Faculté des sciences

Photoelectron emission from nitrogen- and boron-doped diamond (100) surfaces

Diederich, L. ; Küttel, O. M. ; Ruffieux, P. ; Pillo, Th. ; Aebi, Philipp ; Schlapbach, Louis

In: Surface Science, 1998, vol. 417, no. 1, p. 41-52

The nitrogen-doped (N-doped), type Ib, synthetic diamond (100) surface was investigated by means of X-ray photoelectron spectroscopy (XPS) and ultraviolet photoelectron spectroscopy (UPS). Photoelectron emission data from the boron-doped (B-doped) and the N-doped diamond (100) surfaces were compared and permitted the energy band diagrams for these differently terminated surfaces to be drawn. We... More

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    Summary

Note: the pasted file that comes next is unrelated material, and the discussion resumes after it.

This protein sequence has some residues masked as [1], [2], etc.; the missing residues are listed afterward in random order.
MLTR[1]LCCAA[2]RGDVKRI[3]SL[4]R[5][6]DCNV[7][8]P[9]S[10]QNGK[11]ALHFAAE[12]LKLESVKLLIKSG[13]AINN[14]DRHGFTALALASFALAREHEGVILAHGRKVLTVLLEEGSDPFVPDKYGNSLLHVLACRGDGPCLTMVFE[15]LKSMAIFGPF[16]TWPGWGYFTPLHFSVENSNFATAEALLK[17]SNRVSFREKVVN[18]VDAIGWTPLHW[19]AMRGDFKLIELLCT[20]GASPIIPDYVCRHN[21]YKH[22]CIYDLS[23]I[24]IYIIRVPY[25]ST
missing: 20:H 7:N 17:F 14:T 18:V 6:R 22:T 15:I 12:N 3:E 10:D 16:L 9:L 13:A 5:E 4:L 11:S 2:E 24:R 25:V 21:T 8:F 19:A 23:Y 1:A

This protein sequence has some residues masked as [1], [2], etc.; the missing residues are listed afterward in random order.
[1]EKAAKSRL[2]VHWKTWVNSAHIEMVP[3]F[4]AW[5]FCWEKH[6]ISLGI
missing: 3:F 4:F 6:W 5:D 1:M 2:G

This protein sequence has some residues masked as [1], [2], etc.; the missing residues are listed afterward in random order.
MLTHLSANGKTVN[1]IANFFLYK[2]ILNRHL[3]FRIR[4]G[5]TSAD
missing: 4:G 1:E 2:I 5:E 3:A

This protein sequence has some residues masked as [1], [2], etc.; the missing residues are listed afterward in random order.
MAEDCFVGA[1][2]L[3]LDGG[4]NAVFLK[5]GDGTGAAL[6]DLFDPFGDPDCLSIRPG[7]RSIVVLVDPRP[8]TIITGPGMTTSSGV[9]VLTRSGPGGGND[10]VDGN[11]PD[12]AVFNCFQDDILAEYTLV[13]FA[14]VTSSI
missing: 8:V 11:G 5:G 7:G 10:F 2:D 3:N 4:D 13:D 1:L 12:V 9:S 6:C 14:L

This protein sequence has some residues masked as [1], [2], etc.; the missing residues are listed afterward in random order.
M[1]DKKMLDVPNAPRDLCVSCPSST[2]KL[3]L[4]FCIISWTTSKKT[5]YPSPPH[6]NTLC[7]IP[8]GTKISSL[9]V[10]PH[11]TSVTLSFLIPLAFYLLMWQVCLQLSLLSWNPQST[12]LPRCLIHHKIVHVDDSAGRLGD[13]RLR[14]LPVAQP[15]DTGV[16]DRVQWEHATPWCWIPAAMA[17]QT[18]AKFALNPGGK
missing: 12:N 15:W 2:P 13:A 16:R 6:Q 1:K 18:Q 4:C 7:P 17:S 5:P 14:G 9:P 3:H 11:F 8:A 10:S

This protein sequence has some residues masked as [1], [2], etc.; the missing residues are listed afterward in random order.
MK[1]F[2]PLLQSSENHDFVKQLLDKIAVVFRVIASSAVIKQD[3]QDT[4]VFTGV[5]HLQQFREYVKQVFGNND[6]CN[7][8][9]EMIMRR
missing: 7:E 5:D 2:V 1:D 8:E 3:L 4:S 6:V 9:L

The nitrogen-doped (N-doped), type Ib, synthetic diamond (100) surface was investigated by means of X-ray photoelectron spectroscopy (XPS) and ultraviolet photoelectron spectroscopy (UPS). Photoelectron emission data from the boron-doped (B-doped) and the N-doped diamond (100) surfaces were compared and permitted the energy band diagrams for these differently terminated surfaces to be drawn. We observed emission from energy levels below the conduction band minimum up to the vacuum level and therefore succeed in evaluating the negative electron affinity (NEA) of the hydrogen-terminated diamond surfaces. Both the hydrogen-terminated N- and B-doped diamond (100) surfaces show NEA values of at least −0.2 and −1.0 eV, respectively, while the hydrogen-free surfaces show positive electron affinity. In contrast to the hydrogen-terminated B-doped (100) surface, UPS measurements on the hydrogen-terminated N-doped (100) surface do not reveal a high intensity NEA peak owing to the strong upward band bending. The high intensity NEA peak of B-doped diamond seems to be due to the downward band bending together with the reduced work function because of hydrogen termination. The work function increases for subsequent hydrogen desorption at higher annealing temperatures with associated loss of NEA. For the N-doped diamond (100) surface the work function behaves similarly but the observation of a NEA peak is absent because of the surface barrier formed by the upward band bending.